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March 16, 1992 - Image 1

Resource type:
The Michigan Daily, 1992-03-16

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The Michigan Democratic primary is today, and
Jerry Brown is the only candidate to fight the
Washington establishment and promote
progressive Democratic policies.

You thought James was just the man, but it's
really the band, from Manchester. They shed the
Morrissey stigma, but the Simple Minds
comparison still haunts them.

While the Michigan hockey team swept its way
into the CCHA semis, the Wolverine men's
basketball squad got stuck with a sixth seed in
the NCAA tourney after 20-victory season.

Sunny and warmer;
High: 38, Low: 22
Partly cloudy; High 42, Low 24


One hundred and one years of editorial freedom


Vol Cuo.9 AnnAbo, ichgn ona, ac 1,99I.©2 h ichigan DailyI

at Union
by Hope Calati
Daily Staff Reporter


charges fly in
Dem. debate

Presidential hopeful Paul
Tsongas will make his pitch to
University students today in a last-
ditch effort to swing votes in tomor-
row's Michigan primary.
He will speak in the Michigan
Union Ballroom at 4:30.'
"Tsongas is coming ... to com-
memorate the presentation of the
Peace Corps that President Kennedy
had envisioned when he was on the
campaign trail," said Evy Eugene
Maurellis, a local coordinator for the
Tsongas for President Committee.
Kennedy first proposed the cre-
ation of the Peace Corps on October
14,1960 while campaigning at the
Maurellis said Tsongas wanted to
come to the University because of
his experience in the Peace Corps.
"He specifically requested com-
ing to Ann Arbor because he too
served in the Peace Corps. He served
in Ethiopia. Much of his political
career and public service experience
was influenced by his experience in
the Peace Corps," Maurellis said.
See TSONGAS, Page 3

Democratic presidential hopefuls (l-r) Jerry Brown, Paul Tsong as and Bill Clinton present a united front as they
gather at the NAACP's Jefferson-Jackson Day dinner in Detroit Saturday.
Student groups gear up
for tomorrow's primary

by Andrew Levy
Daily Campaign Issues Reporter
Former California Gov. Jerry
Brown attacked fellow Democratic
candidate and Arkansas Gov. Bill
Clinton for allegedly funneling
state funds to his wife Hillary's
law firm in a debate last night
televised in both Detroit and
The debate, which also featured
former Massachusetts Sen. Paul
Tsongas, focused on many issues -
particularly jobs, the manufactur-
ing base in the recession-plagued
midwest, and the plight of
America's crumbling cities. But a
heated exchange took place when
WXYZ-TV correspondent Bill
Bonds asked Brown to comment on
whether Clinton would be
electable, should he get the
Democratic nomination in July.
"Yeah, I think he's got a big
electability problem," Brown said.
"It's right on the front of The
Washington Post today. He is fun-
neling money to his wife's law

firm for state business, that's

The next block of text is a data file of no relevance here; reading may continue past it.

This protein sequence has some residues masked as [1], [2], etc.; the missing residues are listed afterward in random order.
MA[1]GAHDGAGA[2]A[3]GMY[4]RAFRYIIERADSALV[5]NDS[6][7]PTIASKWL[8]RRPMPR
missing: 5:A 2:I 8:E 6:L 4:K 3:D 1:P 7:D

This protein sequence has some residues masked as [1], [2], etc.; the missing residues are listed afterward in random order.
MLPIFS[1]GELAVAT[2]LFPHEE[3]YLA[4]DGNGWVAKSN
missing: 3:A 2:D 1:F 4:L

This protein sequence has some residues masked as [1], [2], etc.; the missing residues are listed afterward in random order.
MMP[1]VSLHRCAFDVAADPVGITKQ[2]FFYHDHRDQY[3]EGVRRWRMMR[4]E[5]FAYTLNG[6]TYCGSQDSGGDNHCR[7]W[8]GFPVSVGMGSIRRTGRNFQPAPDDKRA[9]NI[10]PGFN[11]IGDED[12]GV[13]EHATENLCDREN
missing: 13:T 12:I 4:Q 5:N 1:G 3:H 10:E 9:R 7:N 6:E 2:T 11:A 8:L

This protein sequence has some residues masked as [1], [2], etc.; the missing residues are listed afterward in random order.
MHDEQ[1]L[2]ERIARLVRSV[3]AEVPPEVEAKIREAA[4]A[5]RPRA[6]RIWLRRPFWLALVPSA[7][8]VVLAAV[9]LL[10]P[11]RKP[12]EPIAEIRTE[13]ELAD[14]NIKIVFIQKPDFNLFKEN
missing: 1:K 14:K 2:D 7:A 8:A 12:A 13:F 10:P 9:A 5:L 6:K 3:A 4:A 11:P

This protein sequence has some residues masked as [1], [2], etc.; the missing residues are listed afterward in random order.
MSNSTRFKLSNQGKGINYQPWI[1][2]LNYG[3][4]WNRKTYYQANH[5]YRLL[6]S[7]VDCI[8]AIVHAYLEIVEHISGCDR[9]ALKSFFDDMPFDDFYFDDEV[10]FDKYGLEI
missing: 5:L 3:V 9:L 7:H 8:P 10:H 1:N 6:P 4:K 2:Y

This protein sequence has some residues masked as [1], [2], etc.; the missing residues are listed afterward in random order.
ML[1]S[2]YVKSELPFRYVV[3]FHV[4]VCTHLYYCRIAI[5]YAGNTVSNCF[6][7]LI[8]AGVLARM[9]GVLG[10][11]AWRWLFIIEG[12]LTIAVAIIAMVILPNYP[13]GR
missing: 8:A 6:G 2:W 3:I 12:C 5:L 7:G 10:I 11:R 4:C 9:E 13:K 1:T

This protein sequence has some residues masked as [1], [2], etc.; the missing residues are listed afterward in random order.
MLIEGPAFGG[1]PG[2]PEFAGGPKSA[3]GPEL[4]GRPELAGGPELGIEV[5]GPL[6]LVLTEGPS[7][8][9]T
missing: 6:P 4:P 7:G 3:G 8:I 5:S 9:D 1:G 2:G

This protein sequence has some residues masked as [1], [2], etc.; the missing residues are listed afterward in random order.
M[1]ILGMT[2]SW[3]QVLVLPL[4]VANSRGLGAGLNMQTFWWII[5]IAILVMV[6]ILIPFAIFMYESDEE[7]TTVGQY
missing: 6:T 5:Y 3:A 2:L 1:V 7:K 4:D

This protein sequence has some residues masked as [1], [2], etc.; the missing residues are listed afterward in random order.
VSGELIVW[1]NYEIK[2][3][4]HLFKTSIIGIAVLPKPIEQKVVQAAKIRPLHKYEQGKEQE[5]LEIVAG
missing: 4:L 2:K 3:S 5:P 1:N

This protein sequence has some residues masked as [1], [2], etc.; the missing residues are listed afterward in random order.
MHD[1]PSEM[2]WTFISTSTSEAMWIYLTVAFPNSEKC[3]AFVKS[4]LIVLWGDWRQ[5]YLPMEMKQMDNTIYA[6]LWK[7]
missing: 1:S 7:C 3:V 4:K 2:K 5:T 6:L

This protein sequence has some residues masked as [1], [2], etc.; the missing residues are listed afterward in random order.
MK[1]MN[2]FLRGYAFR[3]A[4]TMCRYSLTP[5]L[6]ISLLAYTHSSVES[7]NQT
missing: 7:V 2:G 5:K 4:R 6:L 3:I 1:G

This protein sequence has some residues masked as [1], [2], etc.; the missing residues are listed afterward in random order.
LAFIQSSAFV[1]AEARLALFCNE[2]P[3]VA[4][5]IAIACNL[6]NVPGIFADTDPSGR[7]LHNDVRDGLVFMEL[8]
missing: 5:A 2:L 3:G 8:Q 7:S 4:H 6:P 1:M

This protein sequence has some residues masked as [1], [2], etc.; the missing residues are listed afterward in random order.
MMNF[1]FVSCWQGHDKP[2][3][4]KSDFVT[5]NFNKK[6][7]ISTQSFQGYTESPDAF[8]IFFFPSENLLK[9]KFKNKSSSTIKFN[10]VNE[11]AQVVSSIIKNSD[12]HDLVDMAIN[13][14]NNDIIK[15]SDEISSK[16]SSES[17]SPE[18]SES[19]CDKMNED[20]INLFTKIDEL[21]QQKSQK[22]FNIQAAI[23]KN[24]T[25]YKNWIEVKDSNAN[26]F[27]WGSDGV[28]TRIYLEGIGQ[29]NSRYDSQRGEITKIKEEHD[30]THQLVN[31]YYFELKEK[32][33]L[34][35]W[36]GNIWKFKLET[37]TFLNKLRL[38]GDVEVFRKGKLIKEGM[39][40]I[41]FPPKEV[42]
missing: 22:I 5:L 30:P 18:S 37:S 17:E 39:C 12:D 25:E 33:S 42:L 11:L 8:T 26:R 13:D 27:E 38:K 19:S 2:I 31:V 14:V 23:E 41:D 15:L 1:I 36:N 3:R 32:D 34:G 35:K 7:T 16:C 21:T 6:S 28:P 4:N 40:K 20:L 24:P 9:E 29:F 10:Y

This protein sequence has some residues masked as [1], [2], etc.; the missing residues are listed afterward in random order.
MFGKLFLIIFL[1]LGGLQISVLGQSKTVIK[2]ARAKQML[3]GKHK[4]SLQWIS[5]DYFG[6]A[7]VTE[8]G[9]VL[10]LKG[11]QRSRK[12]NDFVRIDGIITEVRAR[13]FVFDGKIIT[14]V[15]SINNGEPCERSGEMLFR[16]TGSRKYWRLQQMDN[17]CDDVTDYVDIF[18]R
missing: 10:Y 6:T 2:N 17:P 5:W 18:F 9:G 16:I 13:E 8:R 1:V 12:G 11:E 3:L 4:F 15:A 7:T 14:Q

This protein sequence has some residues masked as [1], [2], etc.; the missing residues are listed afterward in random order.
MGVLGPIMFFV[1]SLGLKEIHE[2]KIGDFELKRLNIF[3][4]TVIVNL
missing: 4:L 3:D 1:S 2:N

number one.
"Number two, his wife's law
firm is representing clients before
the State of Arkansas agencies, his
appointees. And one of the keys is
the poultry industry, which his
wife represents, and to read from
the local Chicago Tribune, 'There's
270 miles of Arkansas rivers that
are polluted with fecal coliforn
bacteria that are unsafe for humans
or fish.'
"So, it's not only corruption,
it's an environmental disaster -
and it's the kind of conflict of in-
terest that is incompatible for the
kind of public servant we expect
for the President of the United
Clinton then turned the tables
on Brown and criticized the former
governor for being a political
"I feel sorry for Jerry Brown,"
Clinton said. "You know, he re-in-
vents himself every year or two. In
See DEBATE, Page 3

by Andrew Levy
Daily Campaign Issues Reporter
The rapid pace of the presiden-
tial campaign has left groups orga-
nizing Democratic campaigns on
campus scrambling for votes as the
race for tomorrow's Michigan
primary comes down to the wire.
Phone drives, rides to the polls
and appearances by the candidates
are planned in the next two days, as
groups supporting former
California Gov. Jerry Brown,

Arkansas Gov. Bill Clinton, and
former Massachusetts Sen. Paul
Tsongas make final preparations.
The Brown campaign, bolstered
by momentum from his appearance
last Tuesday in the Union, has been
canvassing the campus with litera-
ture and distributing a 10-minute
campaign video to interested
"We've contacted local groups,
such as the National Organization
for Women, who are possibly sym-

pathetic to Brown's views, and
given them the video," said Paul
Miller, one of the Brown campaign
organizers for Ann Arbor.
The former governor is sched-
uled to appear at a rally tonight at
8:30 at the Michigan Theater, ac-
companied by Don Was of the
group Was (Not Was).
The Tsongas camp's top priority
is today's rally in the Union ball-
room at 4:30, said campaign orga-
See GROUPS, Page 3

Duderstadt addresses state legislature on

by Melissa Peerless